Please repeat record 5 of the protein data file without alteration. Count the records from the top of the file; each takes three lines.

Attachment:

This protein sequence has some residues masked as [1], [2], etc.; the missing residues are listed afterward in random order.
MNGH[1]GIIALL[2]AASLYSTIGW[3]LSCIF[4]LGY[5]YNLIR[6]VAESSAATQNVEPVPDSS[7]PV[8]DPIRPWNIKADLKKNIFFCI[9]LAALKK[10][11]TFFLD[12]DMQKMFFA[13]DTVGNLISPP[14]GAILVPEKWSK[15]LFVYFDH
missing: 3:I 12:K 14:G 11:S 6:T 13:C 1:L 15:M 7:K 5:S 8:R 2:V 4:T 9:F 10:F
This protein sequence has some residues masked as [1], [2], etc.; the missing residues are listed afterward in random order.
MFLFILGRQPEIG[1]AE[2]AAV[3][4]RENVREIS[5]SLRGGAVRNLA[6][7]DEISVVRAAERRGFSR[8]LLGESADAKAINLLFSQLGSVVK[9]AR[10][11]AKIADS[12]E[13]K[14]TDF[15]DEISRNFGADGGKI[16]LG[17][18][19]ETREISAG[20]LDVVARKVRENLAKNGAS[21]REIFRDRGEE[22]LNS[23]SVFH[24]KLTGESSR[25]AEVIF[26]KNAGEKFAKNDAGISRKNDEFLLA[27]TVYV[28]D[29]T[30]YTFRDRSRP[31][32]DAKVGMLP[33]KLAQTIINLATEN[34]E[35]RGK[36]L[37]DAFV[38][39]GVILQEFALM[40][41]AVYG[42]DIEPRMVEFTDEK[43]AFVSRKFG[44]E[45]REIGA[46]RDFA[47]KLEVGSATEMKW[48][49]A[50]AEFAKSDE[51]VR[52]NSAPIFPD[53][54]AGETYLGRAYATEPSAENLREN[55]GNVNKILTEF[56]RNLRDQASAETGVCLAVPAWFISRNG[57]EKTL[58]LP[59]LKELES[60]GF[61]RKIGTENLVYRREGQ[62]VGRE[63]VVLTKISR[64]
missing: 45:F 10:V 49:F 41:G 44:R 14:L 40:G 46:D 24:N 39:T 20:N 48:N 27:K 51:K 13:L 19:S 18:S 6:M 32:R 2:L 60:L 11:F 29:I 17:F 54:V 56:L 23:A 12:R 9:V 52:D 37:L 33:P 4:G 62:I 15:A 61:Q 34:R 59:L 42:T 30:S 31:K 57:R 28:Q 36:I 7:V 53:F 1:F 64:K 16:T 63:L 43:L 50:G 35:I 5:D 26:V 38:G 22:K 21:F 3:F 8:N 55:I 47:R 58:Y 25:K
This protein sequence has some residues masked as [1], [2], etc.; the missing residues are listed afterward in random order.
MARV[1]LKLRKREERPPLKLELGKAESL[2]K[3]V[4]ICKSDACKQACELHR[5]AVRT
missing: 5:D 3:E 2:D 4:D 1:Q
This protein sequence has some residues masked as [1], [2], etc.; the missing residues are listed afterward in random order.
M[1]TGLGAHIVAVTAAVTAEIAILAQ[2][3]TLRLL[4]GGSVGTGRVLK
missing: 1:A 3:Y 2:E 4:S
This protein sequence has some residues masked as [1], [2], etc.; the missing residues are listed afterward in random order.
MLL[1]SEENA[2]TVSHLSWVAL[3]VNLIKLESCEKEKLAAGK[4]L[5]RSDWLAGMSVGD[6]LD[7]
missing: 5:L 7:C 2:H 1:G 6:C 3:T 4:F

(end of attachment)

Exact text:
This protein sequence has some residues masked as [1], [2], etc.; the missing residues are listed afterward in random order.
MLL[1]SEENA[2]TVSHLSWVAL[3]VNLIKLESCEKEKLAAGK[4]L[5]RSDWLAGMSVGD[6]LD[7]
missing: 5:L 7:C 2:H 1:G 6:C 3:T 4:F